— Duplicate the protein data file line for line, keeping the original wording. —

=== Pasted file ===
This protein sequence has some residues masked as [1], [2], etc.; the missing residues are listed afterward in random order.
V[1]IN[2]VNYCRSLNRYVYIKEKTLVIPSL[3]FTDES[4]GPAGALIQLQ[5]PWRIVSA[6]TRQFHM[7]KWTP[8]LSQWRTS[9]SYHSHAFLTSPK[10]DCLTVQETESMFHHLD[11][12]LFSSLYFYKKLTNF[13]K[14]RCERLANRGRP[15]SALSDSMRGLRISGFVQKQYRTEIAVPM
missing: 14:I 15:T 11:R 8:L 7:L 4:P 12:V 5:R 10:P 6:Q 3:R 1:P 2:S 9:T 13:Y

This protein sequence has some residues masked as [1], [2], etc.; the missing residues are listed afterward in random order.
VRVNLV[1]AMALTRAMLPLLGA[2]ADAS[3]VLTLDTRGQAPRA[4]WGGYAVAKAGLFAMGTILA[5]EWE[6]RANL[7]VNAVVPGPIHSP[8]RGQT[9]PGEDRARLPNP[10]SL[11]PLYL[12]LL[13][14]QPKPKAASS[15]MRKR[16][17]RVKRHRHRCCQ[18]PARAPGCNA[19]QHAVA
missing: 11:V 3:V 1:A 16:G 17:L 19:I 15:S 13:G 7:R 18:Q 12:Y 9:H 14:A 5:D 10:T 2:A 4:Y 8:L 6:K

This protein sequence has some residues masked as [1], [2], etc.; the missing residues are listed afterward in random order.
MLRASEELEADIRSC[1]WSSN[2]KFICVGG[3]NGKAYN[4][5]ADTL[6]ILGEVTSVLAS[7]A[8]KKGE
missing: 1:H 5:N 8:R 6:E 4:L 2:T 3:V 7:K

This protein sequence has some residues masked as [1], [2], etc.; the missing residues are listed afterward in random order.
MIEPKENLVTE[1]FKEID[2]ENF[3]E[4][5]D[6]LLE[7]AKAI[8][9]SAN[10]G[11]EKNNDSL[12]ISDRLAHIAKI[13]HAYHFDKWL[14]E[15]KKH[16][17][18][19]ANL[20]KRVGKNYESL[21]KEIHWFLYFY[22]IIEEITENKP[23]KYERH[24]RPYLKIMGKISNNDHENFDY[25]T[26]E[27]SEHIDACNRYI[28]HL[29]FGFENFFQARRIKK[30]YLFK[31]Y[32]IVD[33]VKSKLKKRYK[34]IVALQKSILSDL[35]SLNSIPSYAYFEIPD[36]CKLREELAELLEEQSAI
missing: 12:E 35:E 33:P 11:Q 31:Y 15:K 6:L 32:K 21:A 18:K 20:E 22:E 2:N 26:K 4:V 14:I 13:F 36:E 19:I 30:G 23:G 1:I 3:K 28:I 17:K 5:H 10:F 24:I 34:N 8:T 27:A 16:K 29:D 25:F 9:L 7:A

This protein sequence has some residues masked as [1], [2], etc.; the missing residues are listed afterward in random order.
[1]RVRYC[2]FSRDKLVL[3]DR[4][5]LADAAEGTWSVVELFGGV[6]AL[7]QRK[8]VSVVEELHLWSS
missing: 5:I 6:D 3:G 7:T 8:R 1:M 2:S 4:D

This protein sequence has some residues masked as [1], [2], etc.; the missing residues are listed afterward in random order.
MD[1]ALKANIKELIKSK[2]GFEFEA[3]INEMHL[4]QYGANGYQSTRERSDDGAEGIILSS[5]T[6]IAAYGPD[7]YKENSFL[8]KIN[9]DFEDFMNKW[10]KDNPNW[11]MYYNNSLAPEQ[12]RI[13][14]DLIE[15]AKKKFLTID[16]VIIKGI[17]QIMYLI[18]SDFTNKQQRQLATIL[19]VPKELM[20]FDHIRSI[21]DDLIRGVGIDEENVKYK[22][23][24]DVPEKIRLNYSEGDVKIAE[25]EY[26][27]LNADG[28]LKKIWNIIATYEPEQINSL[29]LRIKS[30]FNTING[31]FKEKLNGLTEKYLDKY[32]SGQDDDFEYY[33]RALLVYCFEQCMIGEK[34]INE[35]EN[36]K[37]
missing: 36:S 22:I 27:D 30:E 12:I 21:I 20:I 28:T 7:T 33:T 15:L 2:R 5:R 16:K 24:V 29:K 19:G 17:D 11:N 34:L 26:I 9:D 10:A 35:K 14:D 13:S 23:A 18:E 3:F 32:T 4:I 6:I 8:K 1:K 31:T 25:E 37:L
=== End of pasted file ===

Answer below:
This protein sequence has some residues masked as [1], [2], etc.; the missing residues are listed afterward in random order.
V[1]IN[2]VNYCRSLNRYVYIKEKTLVIPSL[3]FTDES[4]GPAGALIQLQ[5]PWRIVSA[6]TRQFHM[7]KWTP[8]LSQWRTS[9]SYHSHAFLTSPK[10]DCLTVQETESMFHHLD[11][12]LFSSLYFYKKLTNF[13]K[14]RCERLANRGRP[15]SALSDSMRGLRISGFVQKQYRTEIAVPM
missing: 14:I 15:T 11:R 8:L 7:L 4:P 12:V 5:R 10:P 6:Q 3:R 1:P 2:S 9:T 13:Y

This protein sequence has some residues masked as [1], [2], etc.; the missing residues are listed afterward in random order.
VRVNLV[1]AMALTRAMLPLLGA[2]ADAS[3]VLTLDTRGQAPRA[4]WGGYAVAKAGLFAMGTILA[5]EWE[6]RANL[7]VNAVVPGPIHSP[8]RGQT[9]PGEDRARLPNP[10]SL[11]PLYL[12]LL[13][14]QPKPKAASS[15]MRKR[16][17]RVKRHRHRCCQ[18]PARAPGCNA[19]QHAVA
missing: 11:V 3:V 1:A 16:G 17:L 19:I 15:S 13:G 7:R 18:Q 12:Y 9:H 14:A 5:D 10:T 2:A 4:Y 8:L 6:K

This protein sequence has some residues masked as [1], [2], etc.; the missing residues are listed afterward in random order.
MLRASEELEADIRSC[1]WSSN[2]KFICVGG[3]NGKAYN[4][5]ADTL[6]ILGEVTSVLAS[7]A[8]KKGE
missing: 1:H 5:N 8:R 6:E 4:L 2:T 3:V 7:K

This protein sequence has some residues masked as [1], [2], etc.; the missing residues are listed afterward in random order.
MIEPKENLVTE[1]FKEID[2]ENF[3]E[4][5]D[6]LLE[7]AKAI[8][9]SAN[10]G[11]EKNNDSL[12]ISDRLAHIAKI[13]HAYHFDKWL[14]E[15]KKH[16][17][18][19]ANL[20]KRVGKNYESL[21]KEIHWFLYFY[22]IIEEITENKP[23]KYERH[24]RPYLKIMGKISNNDHENFDY[25]T[26]E[27]SEHIDACNRYI[28]HL[29]FGFENFFQARRIKK[30]YLFK[31]Y[32]IVD[33]VKSKLKKRYK[34]IVALQKSILSDL[35]SLNSIPSYAYFEIPD[36]CKLREELAELLEEQSAI
missing: 12:E 35:E 33:P 11:Q 31:Y 15:K 6:L 32:K 21:A 18:K 20:E 22:E 2:N 26:K 4:V 14:I 13:F 36:E 19:I 30:G 23:G 1:I 3:K 28:I 17:K 5:H 10:F 24:I 34:N 8:T 27:A 16:K 29:D 25:F 9:L 7:A

This protein sequence has some residues masked as [1], [2], etc.; the missing residues are listed afterward in random order.
[1]RVRYC[2]FSRDKLVL[3]DR[4][5]LADAAEGTWSVVELFGGV[6]AL[7]QRK[8]VSVVEELHLWSS
missing: 5:I 6:D 3:G 7:T 8:R 1:M 2:S 4:D

This protein sequence has some residues masked as [1], [2], etc.; the missing residues are listed afterward in random order.
MD[1]ALKANIKELIKSK[2]GFEFEA[3]INEMHL[4]QYGANGYQSTRERSDDGAEGIILSS[5]T[6]IAAYGPD[7]YKENSFL[8]KIN[9]DFEDFMNKW[10]KDNPNW[11]MYYNNSLAPEQ[12]RI[13][14]DLIE[15]AKKKFLTID[16]VIIKGI[17]QIMYLI[18]SDFTNKQQRQLATIL[19]VPKELM[20]FDHIRSI[21]DDLIRGVGIDEENVKYK[22][23][24]DVPEKIRLNYSEGDVKIAE[25]EY[26][27]LNADG[28]LKKIWNIIATYEPEQINSL[29]LRIKS[30]FNTING[31]FKEKLNGLTEKYLDKY[32]SGQDDDFEYY[33]RALLVYCFEQCMIGEK[34]INE[35]EN[36]K[37]
missing: 36:S 22:I 27:D 30:E 12:I 21:I 20:I 28:T 7:T 33:T 15:L 2:R 5:R 16:K 24:V 29:K 19:G 17:D 11:N 34:L 26:I 9:D 10:A 35:K 14:D 13:S 23:A 18:E 3:F 32:T 4:I 6:I 8:K 1:K 31:T 25:E 37:L